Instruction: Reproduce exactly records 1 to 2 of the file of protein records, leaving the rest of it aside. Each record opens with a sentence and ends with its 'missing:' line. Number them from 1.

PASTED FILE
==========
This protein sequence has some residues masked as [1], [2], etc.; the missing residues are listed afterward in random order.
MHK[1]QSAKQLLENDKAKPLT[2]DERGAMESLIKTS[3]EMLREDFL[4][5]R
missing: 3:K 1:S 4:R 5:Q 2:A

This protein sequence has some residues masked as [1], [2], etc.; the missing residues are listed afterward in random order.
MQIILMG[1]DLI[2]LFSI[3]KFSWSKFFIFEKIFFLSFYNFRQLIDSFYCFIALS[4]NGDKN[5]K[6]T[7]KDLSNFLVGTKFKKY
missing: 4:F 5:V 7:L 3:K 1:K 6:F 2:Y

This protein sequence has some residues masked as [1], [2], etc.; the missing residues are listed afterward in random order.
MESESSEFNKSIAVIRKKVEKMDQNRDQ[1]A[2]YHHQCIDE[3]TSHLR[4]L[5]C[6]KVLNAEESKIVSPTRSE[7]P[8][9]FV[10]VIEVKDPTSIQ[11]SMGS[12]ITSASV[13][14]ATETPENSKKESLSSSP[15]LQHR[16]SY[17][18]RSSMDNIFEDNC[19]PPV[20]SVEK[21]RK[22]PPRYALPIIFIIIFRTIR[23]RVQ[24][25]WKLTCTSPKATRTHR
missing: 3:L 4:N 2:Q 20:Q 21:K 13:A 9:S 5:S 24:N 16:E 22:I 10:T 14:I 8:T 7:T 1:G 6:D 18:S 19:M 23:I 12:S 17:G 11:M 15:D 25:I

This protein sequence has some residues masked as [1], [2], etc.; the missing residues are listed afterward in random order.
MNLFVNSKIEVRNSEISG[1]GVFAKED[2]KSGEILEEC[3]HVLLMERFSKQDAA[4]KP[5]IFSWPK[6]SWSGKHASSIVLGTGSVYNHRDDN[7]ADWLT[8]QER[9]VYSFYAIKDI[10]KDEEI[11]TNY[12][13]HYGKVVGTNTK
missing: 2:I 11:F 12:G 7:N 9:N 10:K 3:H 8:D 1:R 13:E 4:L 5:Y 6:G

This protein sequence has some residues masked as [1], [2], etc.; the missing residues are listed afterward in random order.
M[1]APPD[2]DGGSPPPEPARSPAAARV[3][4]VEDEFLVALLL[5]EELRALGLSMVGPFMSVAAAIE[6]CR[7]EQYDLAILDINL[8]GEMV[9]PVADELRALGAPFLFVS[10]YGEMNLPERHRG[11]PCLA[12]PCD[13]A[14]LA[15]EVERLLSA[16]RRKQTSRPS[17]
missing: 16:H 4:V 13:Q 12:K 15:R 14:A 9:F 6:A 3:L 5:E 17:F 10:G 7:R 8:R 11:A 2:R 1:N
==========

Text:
This protein sequence has some residues masked as [1], [2], etc.; the missing residues are listed afterward in random order.
MHK[1]QSAKQLLENDKAKPLT[2]DERGAMESLIKTS[3]EMLREDFL[4][5]R
missing: 3:K 1:S 4:R 5:Q 2:A

This protein sequence has some residues masked as [1], [2], etc.; the missing residues are listed afterward in random order.
MQIILMG[1]DLI[2]LFSI[3]KFSWSKFFIFEKIFFLSFYNFRQLIDSFYCFIALS[4]NGDKN[5]K[6]T[7]KDLSNFLVGTKFKKY
missing: 4:F 5:V 7:L 3:K 1:K 6:F 2:Y